What is DST reacting to? The conceptual and political perils of biological determinism.

DST has (by design, I dare say) no roofs. It does not want to privilege causal components of a developmental system, it does not even want to propose an “interactive” view that would soften the dichotomies while conserving the assumptions that gave rise to them. It wants to dissolve those dichotomies by taking seriously everything that happens in development, whether its in the genes, the physiology of the organism, its medium, its social and cultural engagements and so forth. If tomorrow we were to find that an unexpected causal link has been verified between the development of certain rainforest species and certain climatic regularities in the North Pole, DST would be ready to embrace this discovery.

(Classical) autopoietic theory, by contrast, is like a bunker. It not only has walls and roofs, it practically has no doors! One has to teleport into it by a leap of faith in the hope that eventually it all will make sense. And to many it does. The theory is presented and constructed so that it has apparently no gaps, no idea under-developed, no future issues, only simple logical excursions into its (unintuitive) consequences. You get the whole theory, for the price of a definition.

In each case, I think I’ve described a strength. But I’m sure the negative implications are also clear. Both theories share a similar problem: they have little friction. Autopoeisis because it is perceived as too self-enclosed, DST because it is perceived as too dilute. Not many people are holding their breaths for the experiment that will lend support to either theory and produce a massive intellectual migration out of the mainstream. (In fact, for the case of autopoiesis, it is not even clear what would count as experimental support).


The perception of autopoiesis as having an internalist emphasis is well justified. However, if we open up the bunker, it is possible to question the uniqueness of this interpretation. It all comes from what I believe is a sound distinction made be Maturana and Varela (but in later years championed mainly by Maturana) which is then followed by a problematic appreciation. This is the distinction between the constitutive and the relational domains. It is a sound systemic distinction between processes that sustain the system as it is in the “here and now” and processes in which the system as a whole relates to its environment. Discourse about constitution (not to be confused with processes that gave rise to the system – they are rather processes that fully describe how the system operates right at this moment) and discourse about relations between the whole and its medium should not be reduced to each other. That’s one main message of autopoiesis. But these discourses are unhappily referred to as “non-intersecting domains“. Maturana takes this literally. It is indeed a form of dualism: two substances that say nothing about each other, their coordination brought about (in Malebranchean fashion) not by God, but by evolution (a conclusion pregnant in the habitual phrase “otherwise the system disintegrates”).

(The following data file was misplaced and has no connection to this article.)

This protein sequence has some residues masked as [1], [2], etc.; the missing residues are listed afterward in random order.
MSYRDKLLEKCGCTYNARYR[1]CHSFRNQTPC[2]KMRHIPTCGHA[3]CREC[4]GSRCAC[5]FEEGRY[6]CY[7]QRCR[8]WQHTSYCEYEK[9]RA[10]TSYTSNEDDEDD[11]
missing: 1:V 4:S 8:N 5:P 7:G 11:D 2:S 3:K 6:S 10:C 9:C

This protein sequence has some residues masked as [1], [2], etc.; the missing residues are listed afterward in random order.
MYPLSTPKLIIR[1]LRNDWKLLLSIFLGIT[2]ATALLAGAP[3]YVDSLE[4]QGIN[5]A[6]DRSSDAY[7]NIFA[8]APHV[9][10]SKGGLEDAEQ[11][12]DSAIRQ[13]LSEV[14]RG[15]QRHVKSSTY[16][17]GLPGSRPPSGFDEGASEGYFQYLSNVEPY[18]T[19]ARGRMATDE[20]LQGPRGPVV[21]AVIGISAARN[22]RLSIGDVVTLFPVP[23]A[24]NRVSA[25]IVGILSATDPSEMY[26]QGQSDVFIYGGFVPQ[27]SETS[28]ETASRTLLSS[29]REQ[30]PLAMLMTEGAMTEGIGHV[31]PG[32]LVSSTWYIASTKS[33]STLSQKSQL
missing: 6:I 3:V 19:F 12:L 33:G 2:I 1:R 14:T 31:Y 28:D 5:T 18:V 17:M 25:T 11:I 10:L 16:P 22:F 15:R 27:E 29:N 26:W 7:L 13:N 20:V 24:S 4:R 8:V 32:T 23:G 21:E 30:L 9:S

I think that this strict separation has justified the internalist view of autopoiesis. Because where do we locate “mind”? If the system is running with its own internal dynamics and is only perturbed by the interactions, which may or may modulate the internal dynamics while conserving autopoiesis, then all that is important about the system’s relation with the outside is happening inside, in its constitutive domain. Any connection to the relational domain is merely contingent (it just happens to make the system viable).